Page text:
Legal Action

Business owners file lawsuits against the state

COVID-19 already has killed some businesses in West Virginia. Forced to close when state restrictions designed to keep the disease from spreading were put in place, they simply could not stand months of paying fixed costs without earning any revenue.

Even federal assistance, helping keep some employees on the payroll for a few months, has not been enough for some businesses. And easing of the state restrictions has not resulted in anywhere near the revenue streams on which some business owners planned.

A few of them, in both Wheeling and Morgantown, have banded together to file lawsuits against the state over the COVID-19 restrictions. Restaurants and bars seem to be the bulk of those involved in the suits.

In essence, they argue that state limitations violate their rights under both the state and federal constitutions. Lack of due process before the restrictions were put in place has been cited.

It is true that in West Virginia — like virtually every other state — curbs on businesses and many other activities were put in place by the governor, in consultation with public health experts. One day, the bans did not exist. The next day, they did.

One can understand the frustration of those whose livelihoods have been affected. But one can recognize, too, that state officials were acting in what they thought were the best interests of West Virginians threatened by the coronavirus.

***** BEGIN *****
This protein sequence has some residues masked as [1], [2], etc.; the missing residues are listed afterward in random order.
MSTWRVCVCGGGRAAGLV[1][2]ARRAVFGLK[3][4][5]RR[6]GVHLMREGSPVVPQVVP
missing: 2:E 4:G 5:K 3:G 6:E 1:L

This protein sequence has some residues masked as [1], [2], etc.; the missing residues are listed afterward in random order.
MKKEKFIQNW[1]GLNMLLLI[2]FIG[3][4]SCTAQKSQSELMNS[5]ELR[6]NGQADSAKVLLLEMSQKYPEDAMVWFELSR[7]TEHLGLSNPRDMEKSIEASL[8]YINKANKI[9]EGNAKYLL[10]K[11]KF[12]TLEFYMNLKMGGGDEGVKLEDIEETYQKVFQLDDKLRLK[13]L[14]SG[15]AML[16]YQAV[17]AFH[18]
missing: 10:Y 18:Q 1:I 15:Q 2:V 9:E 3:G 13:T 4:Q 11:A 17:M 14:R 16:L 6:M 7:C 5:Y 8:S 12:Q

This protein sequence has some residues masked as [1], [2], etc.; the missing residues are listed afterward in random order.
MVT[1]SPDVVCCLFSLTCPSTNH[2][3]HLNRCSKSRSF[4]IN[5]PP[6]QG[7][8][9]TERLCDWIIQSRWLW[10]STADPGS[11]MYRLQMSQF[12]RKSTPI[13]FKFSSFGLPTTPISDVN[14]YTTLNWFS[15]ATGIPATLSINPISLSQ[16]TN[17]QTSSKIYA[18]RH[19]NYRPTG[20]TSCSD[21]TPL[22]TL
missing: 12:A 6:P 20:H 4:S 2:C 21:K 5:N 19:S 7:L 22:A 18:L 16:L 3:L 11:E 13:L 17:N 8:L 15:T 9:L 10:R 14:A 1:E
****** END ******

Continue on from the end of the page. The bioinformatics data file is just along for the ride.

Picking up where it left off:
It is the kind of dilemma — how far can the government infringe on the rights of individuals in order to protect the public as a whole — that already has been debated throughout the nation.

West Virginians need an answer to the question — and we may need it soon. Some scientists warn that COVID-19 will remain a deadly scourge well into 2021. That could mean new restrictions on businesses in our state.

Those in the judiciary who will handle the lawsuits should expedite the process of moving them through the courts. This is an issue that, one way or the other, needs to be resolved much quicker than such matters are handled normally.


Today's breaking news and more in your inbox

I'm interested in (please check all that apply)
Are you a paying subscriber to the newspaper? *

Starting at $3.92/week.

Subscribe Today